Spelunky 2 attempts the impossible – iterating on perfection – and fundamentally delivers a meticulous, brutal, and brilliantly elaborate sequel.
Here’s a salient truth which any and all Spelunky fans should bear in mind: no single video games journo has beaten Spelunky 2 yet. They may have seen the credits on their 100th or 200th run, but even the proudest among them knows full well that the breadth of the game’s treasures have yet to be mined. Much like the original, the sequel presents a veritable one-of-a-kind, often-copied, never-matched experience that borrows and innovates on generations of platformers and exploration-minded games. With Spelunky 2’s generous additions to this beloved formula, a fresh new feeling of complexity has been injected throughout, even though it’s noticeably more fiddly and imprecise than the original. None of this really compromises what makes the game great, but it might shine a light on what makes the first one distinctly perfect.
The original was the tinder that lit the roguelike bonfire, luring eventual Spelunky masters and eggplant wizards into that firelight for all to see. For the uninitiated: a cast of spelunkers venture into the unknown, cursed by Olmec to resurrect after death, looking for treasures and artifacts in the always-changing caves, struggling with each attempt to get a little bit farther than the last. On reset, the sequential biomes remain intact but the level architecture transforms, with some variations and constants; there’s always a damsel to rescue for a health boost, sometimes a shopkeeper or an altar of Kali to pay tribute, maybe a golden idol trap, and so on. Death is often swift and frequent, mostly due to the game world’s madcap hostility, and there’s usually a lesson in each failure…even if that lesson happens to be “look before you leap” for the umpteenth time.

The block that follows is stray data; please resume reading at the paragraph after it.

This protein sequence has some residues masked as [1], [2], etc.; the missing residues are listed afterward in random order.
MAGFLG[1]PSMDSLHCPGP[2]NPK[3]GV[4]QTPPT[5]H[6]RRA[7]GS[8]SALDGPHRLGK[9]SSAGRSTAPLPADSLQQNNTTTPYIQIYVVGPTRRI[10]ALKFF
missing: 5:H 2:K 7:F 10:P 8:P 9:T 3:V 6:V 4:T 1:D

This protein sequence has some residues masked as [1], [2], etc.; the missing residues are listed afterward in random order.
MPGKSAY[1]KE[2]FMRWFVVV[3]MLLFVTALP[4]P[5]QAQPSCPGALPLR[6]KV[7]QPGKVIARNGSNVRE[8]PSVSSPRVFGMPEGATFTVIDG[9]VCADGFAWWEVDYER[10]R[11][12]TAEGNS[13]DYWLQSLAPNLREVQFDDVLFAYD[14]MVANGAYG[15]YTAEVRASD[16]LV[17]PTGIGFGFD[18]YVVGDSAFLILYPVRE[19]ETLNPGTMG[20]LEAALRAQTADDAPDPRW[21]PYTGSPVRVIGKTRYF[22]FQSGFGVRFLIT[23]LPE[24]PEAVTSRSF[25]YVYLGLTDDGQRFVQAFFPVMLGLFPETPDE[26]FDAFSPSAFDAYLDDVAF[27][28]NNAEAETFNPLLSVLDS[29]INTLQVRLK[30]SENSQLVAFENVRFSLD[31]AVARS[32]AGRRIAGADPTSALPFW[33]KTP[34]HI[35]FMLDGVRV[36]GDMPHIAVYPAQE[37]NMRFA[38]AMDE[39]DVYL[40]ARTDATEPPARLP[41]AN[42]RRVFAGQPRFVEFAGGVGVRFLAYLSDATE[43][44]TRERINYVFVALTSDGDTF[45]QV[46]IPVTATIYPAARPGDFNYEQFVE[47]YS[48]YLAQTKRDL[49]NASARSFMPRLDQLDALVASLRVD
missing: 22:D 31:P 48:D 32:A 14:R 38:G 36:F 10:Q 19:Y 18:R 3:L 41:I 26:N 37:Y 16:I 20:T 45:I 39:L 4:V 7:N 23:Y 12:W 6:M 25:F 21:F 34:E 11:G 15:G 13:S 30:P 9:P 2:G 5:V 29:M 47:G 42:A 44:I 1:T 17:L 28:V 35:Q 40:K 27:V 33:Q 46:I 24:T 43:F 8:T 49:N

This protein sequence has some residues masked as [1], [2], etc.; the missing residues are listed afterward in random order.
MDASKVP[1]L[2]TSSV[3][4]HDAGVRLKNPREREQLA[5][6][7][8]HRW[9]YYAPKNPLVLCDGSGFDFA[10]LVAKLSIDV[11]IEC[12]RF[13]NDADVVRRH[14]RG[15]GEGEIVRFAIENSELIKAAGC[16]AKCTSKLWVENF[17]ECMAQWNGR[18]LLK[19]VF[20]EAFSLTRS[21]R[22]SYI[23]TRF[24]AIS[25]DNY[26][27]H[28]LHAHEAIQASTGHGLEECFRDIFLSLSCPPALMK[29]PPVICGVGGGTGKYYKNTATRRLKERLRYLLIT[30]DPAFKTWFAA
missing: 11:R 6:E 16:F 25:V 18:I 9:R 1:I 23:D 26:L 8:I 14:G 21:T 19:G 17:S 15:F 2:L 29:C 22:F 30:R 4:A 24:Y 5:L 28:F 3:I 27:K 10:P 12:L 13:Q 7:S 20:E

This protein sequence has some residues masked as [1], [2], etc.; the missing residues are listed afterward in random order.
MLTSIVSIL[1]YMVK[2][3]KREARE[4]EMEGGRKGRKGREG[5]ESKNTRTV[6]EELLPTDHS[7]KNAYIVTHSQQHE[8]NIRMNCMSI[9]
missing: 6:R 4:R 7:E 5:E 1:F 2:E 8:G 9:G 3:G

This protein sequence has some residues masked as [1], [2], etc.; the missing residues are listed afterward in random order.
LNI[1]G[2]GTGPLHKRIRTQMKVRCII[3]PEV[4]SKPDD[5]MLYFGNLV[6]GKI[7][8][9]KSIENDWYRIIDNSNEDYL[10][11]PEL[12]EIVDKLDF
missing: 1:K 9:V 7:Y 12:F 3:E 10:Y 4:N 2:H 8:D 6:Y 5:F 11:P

Yes, there are shortcuts that can be unlocked over time, and Spelunky 2’s particular structure seems to make this feature more appealing than in the first game. There are little twists and massages to the formula that open up the game’s world, including a brilliant forking of paths at level’s end, whereas the original was more straightforward overall (outside of numerous secret routes). There are plentiful secrets and questions to divine and define, magnificent rewards that may inspire note-taking as players shove at the game’s seams, developing esoteric strategies that will surely clog up community forums in the days and months to come.
In a certain sense, the game most similar and possibly beholden to Spelunky’s ethos might be recent masterpiece Outer Wilds. In both games a restart is a fresh start, with vague progression aligning with player imagination, ability, and burgeoning knowledge. In Spelunky 2, Mossmouth adds a camp system, where collected characters (read these as player skins, essentially) build a growing little cave society and offer casual chitchat that changes via progression and results. It makes for a game that is conceptually less lonely and more supportive, even if the basics are the same.